Assembly Stored on the Network (MSWP#5)

This article continues our Maximizing SOLIDWORKS Performance series.  If you would like a little background information please refer to the first article in the series Maximizing SOLIDWORKS Performance (Results).

, Assembly Stored on the Network (MSWP#5)

, Assembly Stored on the Network (MSWP#5)We have all seen that it takes longer to copy files from a network location to your local hard drive than it does to copy files from one place on your hard drive to another place on the same hard drive.  There is a more significant difference when we look at opening files from the local machine vs a network location.  In our test comparing operation of SOLIDWORKS with files stored locally (baseline) vs files stored on the network we saw these differences vividly.

Network stored 
The chart shows that Opens and Saves take significantly longer when files are stored on the network.  Closes also take longer but the difference is a little less prominent.  Every other category shows flat meaning that once the data is in RAM it doesn't matter where it came from.


  • Opens 51% slower costing ~20 ½ mins
  • Saves 29% slower costing ~19mins
  • Closes 13% slower costing ~7mins


  • 10% slower costing ~47 mins?

It all depends on how often you save and how big your assemblies are when you save.  In our case we only opened, saved, and closed twice each.  They were, however, significant operations due to the size of the assembly.  This sort of cost in time makes it very difficult to adhere to the old adage "Save Often".  The message of this test is "Use a Data Management System".  Enterprise PDM would be the best choice but you need to use something that at the very least lets you check your files out and work locally until checking them back in.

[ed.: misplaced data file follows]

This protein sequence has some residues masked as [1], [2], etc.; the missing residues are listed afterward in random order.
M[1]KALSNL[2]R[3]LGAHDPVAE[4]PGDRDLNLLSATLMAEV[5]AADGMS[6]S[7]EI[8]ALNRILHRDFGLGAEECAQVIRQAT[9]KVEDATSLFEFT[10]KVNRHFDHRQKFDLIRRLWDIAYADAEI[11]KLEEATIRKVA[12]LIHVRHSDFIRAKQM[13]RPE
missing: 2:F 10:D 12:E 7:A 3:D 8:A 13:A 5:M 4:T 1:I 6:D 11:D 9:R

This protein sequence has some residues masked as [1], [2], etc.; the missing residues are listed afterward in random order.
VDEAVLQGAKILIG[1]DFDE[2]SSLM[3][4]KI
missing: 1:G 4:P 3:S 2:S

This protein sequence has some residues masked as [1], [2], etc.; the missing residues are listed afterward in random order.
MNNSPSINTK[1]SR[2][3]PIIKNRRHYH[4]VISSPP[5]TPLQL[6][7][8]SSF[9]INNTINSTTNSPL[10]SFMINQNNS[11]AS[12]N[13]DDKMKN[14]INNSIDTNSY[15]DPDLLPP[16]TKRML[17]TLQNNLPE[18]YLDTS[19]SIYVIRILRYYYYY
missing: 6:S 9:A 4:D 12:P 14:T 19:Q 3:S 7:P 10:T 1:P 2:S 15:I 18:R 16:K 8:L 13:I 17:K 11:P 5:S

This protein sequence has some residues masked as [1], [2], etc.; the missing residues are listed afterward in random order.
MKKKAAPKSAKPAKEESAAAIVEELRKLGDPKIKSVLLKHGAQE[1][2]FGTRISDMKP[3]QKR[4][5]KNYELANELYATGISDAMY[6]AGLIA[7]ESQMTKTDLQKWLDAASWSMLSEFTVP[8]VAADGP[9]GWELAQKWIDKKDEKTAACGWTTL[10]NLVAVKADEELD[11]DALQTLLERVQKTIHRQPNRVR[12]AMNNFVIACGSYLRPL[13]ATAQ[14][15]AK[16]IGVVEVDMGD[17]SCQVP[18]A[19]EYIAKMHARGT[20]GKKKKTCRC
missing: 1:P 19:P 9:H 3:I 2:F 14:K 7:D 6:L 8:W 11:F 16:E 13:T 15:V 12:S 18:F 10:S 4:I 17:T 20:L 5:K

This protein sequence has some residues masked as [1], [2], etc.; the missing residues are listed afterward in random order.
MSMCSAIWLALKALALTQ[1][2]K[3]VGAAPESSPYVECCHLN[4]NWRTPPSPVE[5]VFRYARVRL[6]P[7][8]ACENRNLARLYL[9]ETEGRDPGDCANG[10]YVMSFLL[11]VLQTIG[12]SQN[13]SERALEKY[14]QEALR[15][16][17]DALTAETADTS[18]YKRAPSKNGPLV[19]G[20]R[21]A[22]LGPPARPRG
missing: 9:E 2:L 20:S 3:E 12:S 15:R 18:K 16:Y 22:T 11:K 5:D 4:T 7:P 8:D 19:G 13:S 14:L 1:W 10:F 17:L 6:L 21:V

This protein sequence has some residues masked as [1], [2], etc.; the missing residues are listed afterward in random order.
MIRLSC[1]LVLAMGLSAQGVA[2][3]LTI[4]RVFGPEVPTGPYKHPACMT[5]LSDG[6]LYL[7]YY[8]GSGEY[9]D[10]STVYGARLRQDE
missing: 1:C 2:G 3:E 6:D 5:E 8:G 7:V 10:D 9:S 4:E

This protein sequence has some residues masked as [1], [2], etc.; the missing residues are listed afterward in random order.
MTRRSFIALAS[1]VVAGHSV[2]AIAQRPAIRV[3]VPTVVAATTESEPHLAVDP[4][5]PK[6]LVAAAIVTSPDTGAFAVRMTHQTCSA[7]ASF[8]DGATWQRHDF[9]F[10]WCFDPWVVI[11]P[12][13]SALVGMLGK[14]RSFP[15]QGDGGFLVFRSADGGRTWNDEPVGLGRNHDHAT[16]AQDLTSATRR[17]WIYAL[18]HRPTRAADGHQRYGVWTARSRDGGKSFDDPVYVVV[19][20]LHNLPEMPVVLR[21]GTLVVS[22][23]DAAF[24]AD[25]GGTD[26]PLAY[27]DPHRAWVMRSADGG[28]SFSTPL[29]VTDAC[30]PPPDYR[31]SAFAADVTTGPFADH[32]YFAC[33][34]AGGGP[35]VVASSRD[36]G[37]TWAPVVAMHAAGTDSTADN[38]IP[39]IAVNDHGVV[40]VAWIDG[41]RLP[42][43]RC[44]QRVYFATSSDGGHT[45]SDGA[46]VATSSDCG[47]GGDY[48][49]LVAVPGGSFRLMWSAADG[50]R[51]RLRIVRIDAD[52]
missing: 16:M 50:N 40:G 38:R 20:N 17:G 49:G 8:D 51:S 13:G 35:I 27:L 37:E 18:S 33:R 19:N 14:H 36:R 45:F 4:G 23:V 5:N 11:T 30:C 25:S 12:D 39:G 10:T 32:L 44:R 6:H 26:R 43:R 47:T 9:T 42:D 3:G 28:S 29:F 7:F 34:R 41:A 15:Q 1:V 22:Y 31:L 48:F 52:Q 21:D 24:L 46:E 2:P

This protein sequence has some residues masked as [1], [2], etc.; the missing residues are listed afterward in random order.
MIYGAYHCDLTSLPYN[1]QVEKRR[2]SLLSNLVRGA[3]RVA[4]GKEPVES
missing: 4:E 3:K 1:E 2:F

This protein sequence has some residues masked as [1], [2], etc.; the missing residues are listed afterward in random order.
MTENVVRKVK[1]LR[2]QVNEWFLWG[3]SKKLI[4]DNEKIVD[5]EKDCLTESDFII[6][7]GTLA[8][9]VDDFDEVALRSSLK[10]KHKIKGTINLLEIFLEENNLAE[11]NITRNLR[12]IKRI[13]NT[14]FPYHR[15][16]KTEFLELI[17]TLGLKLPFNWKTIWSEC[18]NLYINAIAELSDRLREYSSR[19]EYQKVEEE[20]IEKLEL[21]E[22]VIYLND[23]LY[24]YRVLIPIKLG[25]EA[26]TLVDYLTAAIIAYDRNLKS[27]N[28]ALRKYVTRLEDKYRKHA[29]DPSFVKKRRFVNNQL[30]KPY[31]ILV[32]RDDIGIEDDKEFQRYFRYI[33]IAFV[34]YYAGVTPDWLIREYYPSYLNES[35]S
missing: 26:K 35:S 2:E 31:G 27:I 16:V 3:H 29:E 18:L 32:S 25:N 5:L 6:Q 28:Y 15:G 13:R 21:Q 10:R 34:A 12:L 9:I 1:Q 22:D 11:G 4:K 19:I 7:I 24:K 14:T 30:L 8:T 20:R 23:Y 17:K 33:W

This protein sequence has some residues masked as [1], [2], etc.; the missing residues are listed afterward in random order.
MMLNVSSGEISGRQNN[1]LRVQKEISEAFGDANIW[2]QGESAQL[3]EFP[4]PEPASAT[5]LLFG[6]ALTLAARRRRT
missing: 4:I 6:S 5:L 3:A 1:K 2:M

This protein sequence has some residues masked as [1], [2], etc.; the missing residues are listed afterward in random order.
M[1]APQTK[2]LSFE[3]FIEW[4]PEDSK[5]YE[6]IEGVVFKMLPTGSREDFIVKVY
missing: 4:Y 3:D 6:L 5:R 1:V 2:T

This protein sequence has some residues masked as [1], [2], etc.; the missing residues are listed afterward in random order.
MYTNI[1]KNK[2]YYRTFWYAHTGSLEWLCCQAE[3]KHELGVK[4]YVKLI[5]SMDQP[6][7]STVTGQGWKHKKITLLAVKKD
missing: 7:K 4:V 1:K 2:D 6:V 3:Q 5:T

While being 10% slower overall is fairly significant; I believe the real issue in this case lies in the specifics.  When users have to wait too long for their files to save they will begin to save less frequently to avoid the time drain.  Crashes become even more costly.

Adrian Fanjoy

Technical Services Director

Computer Aided Technology, Inc.

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